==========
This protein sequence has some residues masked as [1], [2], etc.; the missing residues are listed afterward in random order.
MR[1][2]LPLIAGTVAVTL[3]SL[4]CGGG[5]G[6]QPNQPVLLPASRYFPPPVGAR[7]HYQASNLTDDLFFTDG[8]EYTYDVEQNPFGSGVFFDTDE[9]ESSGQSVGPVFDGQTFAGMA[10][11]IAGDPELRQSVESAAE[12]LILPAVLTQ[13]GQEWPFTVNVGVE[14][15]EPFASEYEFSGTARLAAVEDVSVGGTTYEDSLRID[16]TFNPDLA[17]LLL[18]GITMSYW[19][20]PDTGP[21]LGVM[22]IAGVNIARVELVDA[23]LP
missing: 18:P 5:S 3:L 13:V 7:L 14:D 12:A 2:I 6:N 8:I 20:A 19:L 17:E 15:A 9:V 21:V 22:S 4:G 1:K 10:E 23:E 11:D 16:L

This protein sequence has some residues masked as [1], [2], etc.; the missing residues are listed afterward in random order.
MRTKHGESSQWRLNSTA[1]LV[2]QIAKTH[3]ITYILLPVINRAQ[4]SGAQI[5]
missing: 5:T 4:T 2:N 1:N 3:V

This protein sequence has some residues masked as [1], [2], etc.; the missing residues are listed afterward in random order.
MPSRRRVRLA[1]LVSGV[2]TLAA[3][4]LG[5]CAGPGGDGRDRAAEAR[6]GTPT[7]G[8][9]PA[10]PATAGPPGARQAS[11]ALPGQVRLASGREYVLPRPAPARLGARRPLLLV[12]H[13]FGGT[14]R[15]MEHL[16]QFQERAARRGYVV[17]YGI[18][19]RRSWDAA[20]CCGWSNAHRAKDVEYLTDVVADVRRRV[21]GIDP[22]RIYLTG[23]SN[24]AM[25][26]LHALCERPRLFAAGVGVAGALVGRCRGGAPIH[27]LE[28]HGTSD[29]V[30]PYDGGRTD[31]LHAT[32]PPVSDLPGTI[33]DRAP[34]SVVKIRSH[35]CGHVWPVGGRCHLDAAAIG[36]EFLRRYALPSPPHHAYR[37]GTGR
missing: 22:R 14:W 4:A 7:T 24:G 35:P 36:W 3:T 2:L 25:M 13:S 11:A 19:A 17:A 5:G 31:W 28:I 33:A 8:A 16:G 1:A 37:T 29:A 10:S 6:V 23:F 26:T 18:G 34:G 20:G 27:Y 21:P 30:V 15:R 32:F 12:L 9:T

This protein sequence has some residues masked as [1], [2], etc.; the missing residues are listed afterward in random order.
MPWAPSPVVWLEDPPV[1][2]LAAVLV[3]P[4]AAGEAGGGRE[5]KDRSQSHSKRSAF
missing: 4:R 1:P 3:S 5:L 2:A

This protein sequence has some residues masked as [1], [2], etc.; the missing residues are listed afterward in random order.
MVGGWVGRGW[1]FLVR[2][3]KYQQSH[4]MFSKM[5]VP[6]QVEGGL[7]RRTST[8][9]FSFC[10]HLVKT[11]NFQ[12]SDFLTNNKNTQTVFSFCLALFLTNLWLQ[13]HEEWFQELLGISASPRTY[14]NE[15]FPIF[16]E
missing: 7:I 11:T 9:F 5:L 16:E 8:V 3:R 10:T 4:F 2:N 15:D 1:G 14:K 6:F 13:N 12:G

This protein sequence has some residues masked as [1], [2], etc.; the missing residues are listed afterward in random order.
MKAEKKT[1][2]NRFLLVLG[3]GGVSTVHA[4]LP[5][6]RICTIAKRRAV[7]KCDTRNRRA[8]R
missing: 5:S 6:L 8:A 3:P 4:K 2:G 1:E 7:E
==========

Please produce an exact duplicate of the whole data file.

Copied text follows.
This protein sequence has some residues masked as [1], [2], etc.; the missing residues are listed afterward in random order.
MR[1][2]LPLIAGTVAVTL[3]SL[4]CGGG[5]G[6]QPNQPVLLPASRYFPPPVGAR[7]HYQASNLTDDLFFTDG[8]EYTYDVEQNPFGSGVFFDTDE[9]ESSGQSVGPVFDGQTFAGMA[10][11]IAGDPELRQSVESAAE[12]LILPAVLTQ[13]GQEWPFTVNVGVE[14][15]EPFASEYEFSGTARLAAVEDVSVGGTTYEDSLRID[16]TFNPDLA[17]LLL[18]GITMSYW[19][20]PDTGP[21]LGVM[22]IAGVNIARVELVDA[23]LP
missing: 18:P 5:S 3:L 13:V 7:L 14:D 12:A 2:I 6:N 8:I 20:A 19:L 17:E 15:A 9:V 21:V 22:S 4:G 1:K 10:E 23:E 11:D 16:L

This protein sequence has some residues masked as [1], [2], etc.; the missing residues are listed afterward in random order.
MRTKHGESSQWRLNSTA[1]LV[2]QIAKTH[3]ITYILLPVINRAQ[4]SGAQI[5]
missing: 5:T 4:T 2:N 1:N 3:V

This protein sequence has some residues masked as [1], [2], etc.; the missing residues are listed afterward in random order.
MPSRRRVRLA[1]LVSGV[2]TLAA[3][4]LG[5]CAGPGGDGRDRAAEAR[6]GTPT[7]G[8][9]PA[10]PATAGPPGARQAS[11]ALPGQVRLASGREYVLPRPAPARLGARRPLLLV[12]H[13]FGGT[14]R[15]MEHL[16]QFQERAARRGYVV[17]YGI[18][19]RRSWDAA[20]CCGWSNAHRAKDVEYLTDVVADVRRRV[21]GIDP[22]RIYLTG[23]SN[24]AM[25][26]LHALCERPRLFAAGVGVAGALVGRCRGGAPIH[27]LE[28]HGTSD[29]V[30]PYDGGRTD[31]LHAT[32]PPVSDLPGTI[33]DRAP[34]SVVKIRSH[35]CGHVWPVGGRCHLDAAAIG[36]EFLRRYALPSPPHHAYR[37]GTGR
missing: 22:R 14:W 4:A 7:T 24:G 35:P 36:W 3:T 2:L 25:M 13:S 11:A 19:A 17:A 5:G 31:W 28:I 33:A 8:A 16:G 1:A 37:T 29:A 10:S 6:V 23:F 26:T 18:G 34:G 20:G 27:Y 21:P 30:V 15:R 32:F 12:L 9:T

This protein sequence has some residues masked as [1], [2], etc.; the missing residues are listed afterward in random order.
MPWAPSPVVWLEDPPV[1][2]LAAVLV[3]P[4]AAGEAGGGRE[5]KDRSQSHSKRSAF
missing: 4:R 1:P 3:S 5:L 2:A

This protein sequence has some residues masked as [1], [2], etc.; the missing residues are listed afterward in random order.
MVGGWVGRGW[1]FLVR[2][3]KYQQSH[4]MFSKM[5]VP[6]QVEGGL[7]RRTST[8][9]FSFC[10]HLVKT[11]NFQ[12]SDFLTNNKNTQTVFSFCLALFLTNLWLQ[13]HEEWFQELLGISASPRTY[14]NE[15]FPIF[16]E
missing: 7:I 11:T 9:F 5:L 16:E 8:V 3:R 10:T 4:F 2:N 15:D 1:G 14:K 6:F 13:N 12:G

This protein sequence has some residues masked as [1], [2], etc.; the missing residues are listed afterward in random order.
MKAEKKT[1][2]NRFLLVLG[3]GGVSTVHA[4]LP[5][6]RICTIAKRRAV[7]KCDTRNRRA[8]R
missing: 5:S 6:L 8:A 3:P 4:K 2:G 1:E 7:E